The library truck in front of the original Webster Parish Library. Photo date unknown.
To most alive today, Webster Parish Library (WPL) has been an established part of the community for their entire lives. When the library was formed, however, it was a grand experiment that garnered national attention
“Webster Parish, long prominent for its splendid school organization and progress, was recommended by the Louisiana Library Commission as the library demonstration parish to receive aid from the Rosenwald Fund and is the first Louisiana community to be thus benefited.” – Journal of the Louisiana Teacher’s Association – October, 1929
Rosenwald provided matching funds over five years that had certain stipulations.
“Mr. Clark Foreman, representative of the Rosenwald fund, had specified that the aid must be given to a parish willing to establish a library conforming to the provisions of the state library law, to one willing to provide a maintenance fund, employ a trained librarian and to serve all citizens of the parish including the negro population. This last provision necessarily meant that a separate collection of books must be maintained and a negro librarian employed to supervise this service…” – Journal of the Louisiana Teacher’s Association, October, 1929
That librarian, farmer and respected member of the community J.A. Colbert, provided “one of the most interesting exhibits” at the parish fair on the new library and its services. According to an October, 16 1929 Signal Tribune article he found a new passion in the library.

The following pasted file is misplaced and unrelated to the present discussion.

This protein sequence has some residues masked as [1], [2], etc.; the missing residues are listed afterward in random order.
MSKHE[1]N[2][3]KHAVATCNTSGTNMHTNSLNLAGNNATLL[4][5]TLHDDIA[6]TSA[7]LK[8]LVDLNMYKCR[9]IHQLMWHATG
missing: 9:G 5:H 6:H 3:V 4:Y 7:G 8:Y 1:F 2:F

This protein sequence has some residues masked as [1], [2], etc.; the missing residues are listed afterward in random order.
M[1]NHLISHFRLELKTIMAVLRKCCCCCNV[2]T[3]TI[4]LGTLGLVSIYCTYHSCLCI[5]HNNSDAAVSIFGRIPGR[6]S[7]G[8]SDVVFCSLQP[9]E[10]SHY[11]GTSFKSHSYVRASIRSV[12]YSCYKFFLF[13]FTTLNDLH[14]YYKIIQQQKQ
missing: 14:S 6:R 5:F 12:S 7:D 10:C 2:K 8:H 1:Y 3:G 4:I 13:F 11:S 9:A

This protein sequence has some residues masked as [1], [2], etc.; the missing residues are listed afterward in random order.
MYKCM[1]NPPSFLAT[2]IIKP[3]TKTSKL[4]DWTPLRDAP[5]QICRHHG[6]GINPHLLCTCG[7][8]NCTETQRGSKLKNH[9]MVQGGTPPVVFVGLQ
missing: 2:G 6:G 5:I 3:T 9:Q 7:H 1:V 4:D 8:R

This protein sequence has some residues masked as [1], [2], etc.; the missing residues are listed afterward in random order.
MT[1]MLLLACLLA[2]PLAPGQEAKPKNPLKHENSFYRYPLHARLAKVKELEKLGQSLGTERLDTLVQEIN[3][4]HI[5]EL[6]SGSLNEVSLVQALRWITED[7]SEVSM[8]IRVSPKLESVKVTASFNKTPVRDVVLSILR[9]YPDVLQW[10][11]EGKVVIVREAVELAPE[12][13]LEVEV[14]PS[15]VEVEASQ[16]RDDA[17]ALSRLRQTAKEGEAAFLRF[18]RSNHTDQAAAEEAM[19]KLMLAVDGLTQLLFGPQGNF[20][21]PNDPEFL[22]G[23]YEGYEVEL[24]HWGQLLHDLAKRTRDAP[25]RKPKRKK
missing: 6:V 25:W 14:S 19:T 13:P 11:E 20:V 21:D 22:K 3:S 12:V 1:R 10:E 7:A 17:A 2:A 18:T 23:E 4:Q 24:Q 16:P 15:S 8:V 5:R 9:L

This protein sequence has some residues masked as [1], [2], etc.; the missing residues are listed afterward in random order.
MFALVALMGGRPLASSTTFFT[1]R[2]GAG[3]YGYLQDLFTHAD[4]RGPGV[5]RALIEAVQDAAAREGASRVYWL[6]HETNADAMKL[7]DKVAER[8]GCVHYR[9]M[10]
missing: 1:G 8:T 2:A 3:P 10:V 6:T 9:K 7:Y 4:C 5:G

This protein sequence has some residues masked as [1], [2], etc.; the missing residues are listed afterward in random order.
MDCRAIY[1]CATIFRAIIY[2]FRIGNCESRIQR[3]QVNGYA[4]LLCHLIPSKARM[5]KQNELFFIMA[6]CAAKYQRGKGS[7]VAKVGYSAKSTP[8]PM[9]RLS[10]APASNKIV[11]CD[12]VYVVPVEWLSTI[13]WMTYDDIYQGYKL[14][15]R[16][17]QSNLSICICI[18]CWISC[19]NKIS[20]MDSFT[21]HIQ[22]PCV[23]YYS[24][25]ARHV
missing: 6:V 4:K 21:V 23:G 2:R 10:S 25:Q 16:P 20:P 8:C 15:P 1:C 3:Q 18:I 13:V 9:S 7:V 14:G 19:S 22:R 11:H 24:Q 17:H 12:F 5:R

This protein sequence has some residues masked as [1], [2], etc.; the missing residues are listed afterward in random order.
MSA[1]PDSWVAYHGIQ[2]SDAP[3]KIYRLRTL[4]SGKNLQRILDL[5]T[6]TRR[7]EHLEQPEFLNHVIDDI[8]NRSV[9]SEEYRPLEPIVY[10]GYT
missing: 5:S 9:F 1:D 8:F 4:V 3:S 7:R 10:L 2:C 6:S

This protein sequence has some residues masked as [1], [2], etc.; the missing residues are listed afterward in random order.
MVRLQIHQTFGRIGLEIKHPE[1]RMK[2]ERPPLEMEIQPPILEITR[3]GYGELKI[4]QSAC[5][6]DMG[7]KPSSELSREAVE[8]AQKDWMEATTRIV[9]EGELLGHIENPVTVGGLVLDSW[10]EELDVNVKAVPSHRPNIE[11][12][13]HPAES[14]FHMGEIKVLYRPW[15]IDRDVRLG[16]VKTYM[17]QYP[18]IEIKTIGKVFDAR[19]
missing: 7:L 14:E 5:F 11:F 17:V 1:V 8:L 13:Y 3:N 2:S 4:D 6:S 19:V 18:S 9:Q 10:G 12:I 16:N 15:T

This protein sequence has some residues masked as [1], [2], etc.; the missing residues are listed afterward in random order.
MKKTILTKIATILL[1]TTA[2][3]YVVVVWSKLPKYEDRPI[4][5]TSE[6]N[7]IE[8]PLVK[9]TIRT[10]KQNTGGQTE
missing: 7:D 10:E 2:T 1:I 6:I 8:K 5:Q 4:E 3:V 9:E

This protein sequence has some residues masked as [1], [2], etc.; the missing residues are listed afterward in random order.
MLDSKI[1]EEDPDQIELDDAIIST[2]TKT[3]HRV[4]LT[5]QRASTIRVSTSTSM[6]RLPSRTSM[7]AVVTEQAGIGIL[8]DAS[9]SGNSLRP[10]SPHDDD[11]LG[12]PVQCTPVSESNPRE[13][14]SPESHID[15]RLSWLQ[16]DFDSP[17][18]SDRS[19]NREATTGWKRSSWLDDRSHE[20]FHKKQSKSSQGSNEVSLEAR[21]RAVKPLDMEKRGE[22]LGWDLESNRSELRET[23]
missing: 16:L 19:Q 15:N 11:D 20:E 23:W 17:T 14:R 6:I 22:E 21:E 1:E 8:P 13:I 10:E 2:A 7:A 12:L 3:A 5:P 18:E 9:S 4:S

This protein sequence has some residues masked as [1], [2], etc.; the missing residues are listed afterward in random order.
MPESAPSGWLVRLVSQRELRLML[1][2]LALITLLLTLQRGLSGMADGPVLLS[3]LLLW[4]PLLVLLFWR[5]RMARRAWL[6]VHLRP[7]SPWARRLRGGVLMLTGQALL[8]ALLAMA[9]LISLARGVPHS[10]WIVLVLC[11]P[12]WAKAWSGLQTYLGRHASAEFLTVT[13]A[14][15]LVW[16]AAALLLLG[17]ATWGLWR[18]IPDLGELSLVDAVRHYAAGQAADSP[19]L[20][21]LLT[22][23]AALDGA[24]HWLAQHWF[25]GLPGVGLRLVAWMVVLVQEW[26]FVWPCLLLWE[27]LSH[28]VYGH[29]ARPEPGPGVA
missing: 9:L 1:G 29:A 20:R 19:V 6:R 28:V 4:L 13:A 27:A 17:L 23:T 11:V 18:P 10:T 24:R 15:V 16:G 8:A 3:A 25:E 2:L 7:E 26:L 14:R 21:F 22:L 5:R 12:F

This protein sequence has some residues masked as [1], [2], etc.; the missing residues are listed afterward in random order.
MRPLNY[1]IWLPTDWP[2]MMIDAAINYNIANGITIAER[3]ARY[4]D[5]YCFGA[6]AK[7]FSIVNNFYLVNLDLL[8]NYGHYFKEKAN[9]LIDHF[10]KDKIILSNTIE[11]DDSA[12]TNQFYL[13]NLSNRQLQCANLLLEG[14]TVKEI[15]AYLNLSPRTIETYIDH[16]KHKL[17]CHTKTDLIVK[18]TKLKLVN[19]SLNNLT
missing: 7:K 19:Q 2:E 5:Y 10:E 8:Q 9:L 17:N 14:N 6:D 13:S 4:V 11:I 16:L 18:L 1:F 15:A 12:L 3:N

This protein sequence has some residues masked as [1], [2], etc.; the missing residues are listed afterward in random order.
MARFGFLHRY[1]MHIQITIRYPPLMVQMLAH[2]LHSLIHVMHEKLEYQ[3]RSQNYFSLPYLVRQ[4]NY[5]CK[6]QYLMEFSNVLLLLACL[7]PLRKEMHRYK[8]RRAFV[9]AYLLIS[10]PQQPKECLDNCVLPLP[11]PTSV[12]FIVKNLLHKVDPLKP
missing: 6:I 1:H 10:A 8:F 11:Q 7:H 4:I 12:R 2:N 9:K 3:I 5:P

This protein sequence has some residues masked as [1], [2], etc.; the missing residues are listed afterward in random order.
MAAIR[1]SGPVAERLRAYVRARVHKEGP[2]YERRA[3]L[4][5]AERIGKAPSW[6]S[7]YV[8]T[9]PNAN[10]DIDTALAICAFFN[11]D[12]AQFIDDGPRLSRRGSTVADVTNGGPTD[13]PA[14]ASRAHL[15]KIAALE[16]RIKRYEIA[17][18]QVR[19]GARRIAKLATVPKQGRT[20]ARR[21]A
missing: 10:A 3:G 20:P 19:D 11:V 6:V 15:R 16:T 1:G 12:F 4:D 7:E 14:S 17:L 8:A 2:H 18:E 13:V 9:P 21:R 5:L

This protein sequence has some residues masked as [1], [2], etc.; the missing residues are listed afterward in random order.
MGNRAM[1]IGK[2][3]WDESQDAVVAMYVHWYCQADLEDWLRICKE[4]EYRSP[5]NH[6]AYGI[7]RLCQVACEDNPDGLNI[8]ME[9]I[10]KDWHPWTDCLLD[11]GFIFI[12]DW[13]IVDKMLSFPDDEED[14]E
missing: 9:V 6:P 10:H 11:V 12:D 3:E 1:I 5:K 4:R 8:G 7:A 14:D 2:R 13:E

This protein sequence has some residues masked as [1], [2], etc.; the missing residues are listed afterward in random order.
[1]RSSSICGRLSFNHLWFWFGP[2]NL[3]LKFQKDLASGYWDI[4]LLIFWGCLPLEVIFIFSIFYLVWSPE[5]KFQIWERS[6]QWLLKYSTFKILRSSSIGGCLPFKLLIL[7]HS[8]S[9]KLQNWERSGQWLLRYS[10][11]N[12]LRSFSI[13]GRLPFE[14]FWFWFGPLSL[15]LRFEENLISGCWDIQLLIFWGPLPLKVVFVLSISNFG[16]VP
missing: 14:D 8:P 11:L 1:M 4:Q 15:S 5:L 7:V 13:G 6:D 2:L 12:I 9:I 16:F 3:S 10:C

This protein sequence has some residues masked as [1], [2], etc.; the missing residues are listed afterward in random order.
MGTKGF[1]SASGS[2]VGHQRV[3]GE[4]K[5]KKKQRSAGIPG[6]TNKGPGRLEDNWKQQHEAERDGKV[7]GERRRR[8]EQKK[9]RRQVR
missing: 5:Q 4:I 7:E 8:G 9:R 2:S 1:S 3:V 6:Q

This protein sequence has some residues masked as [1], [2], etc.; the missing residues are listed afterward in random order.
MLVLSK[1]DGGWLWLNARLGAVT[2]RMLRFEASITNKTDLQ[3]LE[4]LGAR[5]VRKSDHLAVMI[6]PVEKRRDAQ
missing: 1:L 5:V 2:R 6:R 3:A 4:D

“Colbert is intensely interested in his work. It is the only occupation he has found interesting enough to put his farm (which he manages scientifically) in the background. In previous years Colbert’s farm exhibits have been the best at the fair.” Signal Tribune article, October 16, 1929.
WPL first opened its doors on Thursday October 3, 1929 in the Chrysler Building on Broadway in Minden. To reach the rest of the parish, a truck was bought to provide a relatively new concept in library service: a bookmobile. The truck bore the slogan, “Books–Service–Free to All.”
School libraries were also placed under the direction of the library board and head librarian, Mary Walton Harris. Harris worked with a school librarian and multiple librarian-teachers to coordinate collections to better serve as many parish citizens as possible.
“The regulations of the Webster Parish Library will be such that they will enable the library to be of greatest service to all Webster parish people.” – Mary Walton Harris, Signal Tribune article, Sept. 9, 1929.
Today, WPL boasts diverse patrons and a staff dedicated to providing the best service to all who step through our doors.
The days of libraries as large depositories of books are dwindling; however, as Webster Parish Library moves forward in an ever-changing technological world it is still our goal to provide the “greatest service to all Webster parish people,” in whatever form that may take.
J.A. Colbert, librarian and farmer, stands in front of his Webster Parish Library exhibit at the parish fair. Circa 1936